Reid State to raise rates
Growing list of institutions forced to increase fees to meet needs
By Connie Nowlin
Higher education is going higher – in price, that is.
Reid State Technical College has joined Jefferson Davis Community College by increasing the cost of a credit hour.
Reid State will go up by $8 per credit hour, to $68, according to Dr. Douglas Littles, president of the institution.
Littles said that it was expected each college would insulate itself against the situation in which the school must make up a percentage of the appropriations from the state.
Sometimes those dollars may be found in grants or donations, but more often in the form of tuition hikes.
The college does not expect the increase to impact the enrollment, Littles said, because the school has given students plenty of warning.
"This (cost) is still very low compared to four-year colleges and universities," Littles said. "It makes education and training accessible."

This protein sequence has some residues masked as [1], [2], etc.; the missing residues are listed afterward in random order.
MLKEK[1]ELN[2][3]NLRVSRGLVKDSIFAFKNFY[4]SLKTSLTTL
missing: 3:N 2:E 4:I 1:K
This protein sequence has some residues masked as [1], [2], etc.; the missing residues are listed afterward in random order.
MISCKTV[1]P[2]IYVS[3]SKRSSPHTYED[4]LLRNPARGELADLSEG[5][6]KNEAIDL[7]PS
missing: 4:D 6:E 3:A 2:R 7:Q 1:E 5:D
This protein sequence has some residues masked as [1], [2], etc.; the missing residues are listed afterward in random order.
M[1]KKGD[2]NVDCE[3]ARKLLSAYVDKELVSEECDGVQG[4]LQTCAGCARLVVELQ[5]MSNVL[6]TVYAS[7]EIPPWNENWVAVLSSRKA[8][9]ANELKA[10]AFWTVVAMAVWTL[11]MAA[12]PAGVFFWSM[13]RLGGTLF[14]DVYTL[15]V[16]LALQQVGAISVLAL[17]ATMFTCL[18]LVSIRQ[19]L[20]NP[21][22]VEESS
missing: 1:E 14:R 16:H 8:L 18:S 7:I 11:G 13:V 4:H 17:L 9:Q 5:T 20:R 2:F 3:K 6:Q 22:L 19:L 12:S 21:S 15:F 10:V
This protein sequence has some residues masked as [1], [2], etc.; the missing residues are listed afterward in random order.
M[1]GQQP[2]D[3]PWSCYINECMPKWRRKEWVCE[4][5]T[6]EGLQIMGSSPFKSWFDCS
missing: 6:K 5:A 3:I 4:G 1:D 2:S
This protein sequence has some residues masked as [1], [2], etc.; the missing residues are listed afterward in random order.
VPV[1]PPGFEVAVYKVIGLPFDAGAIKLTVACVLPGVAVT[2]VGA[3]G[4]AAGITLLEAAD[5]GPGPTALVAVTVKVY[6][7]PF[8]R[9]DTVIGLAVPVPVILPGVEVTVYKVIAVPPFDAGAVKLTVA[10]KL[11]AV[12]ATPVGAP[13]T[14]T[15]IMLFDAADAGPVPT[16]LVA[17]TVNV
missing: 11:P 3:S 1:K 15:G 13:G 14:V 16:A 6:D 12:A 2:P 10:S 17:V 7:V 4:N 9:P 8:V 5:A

According to the Web site of the chancellor of the university system of Alabama, there is an anticipated 14.98 percent increase in the overall budget. That broke out to nothing at some schools, up to $8 at others, dependent on the needs of the institution.
Each school has a contingency fund, where it keeps enough money to pay two months of expenses.
If the school had enough in that fund, it would not need an increase. If the fund was insufficient, then the fee would increase.
The Web site also pointed out that tuition at the two-year programs are less than the $4,000 ceiling for Pell Grants, and about 60 percent of students in Alabama qualify for those grants.
Jefferson Davis Community College increased its tuition rates by $12 earlier this year. That increase will go into effect in the fall, according to Michele Gerlach, director of marketing and community relations for the college.
The increase at that institution has not impacted preregistration enrollment numbers, Gerlach said.
"We show (preregistration) enrollment numbers up compared to our year-to-date numbers from last year," she said. "We feel like it is still an efficient and cost effective place to get an education."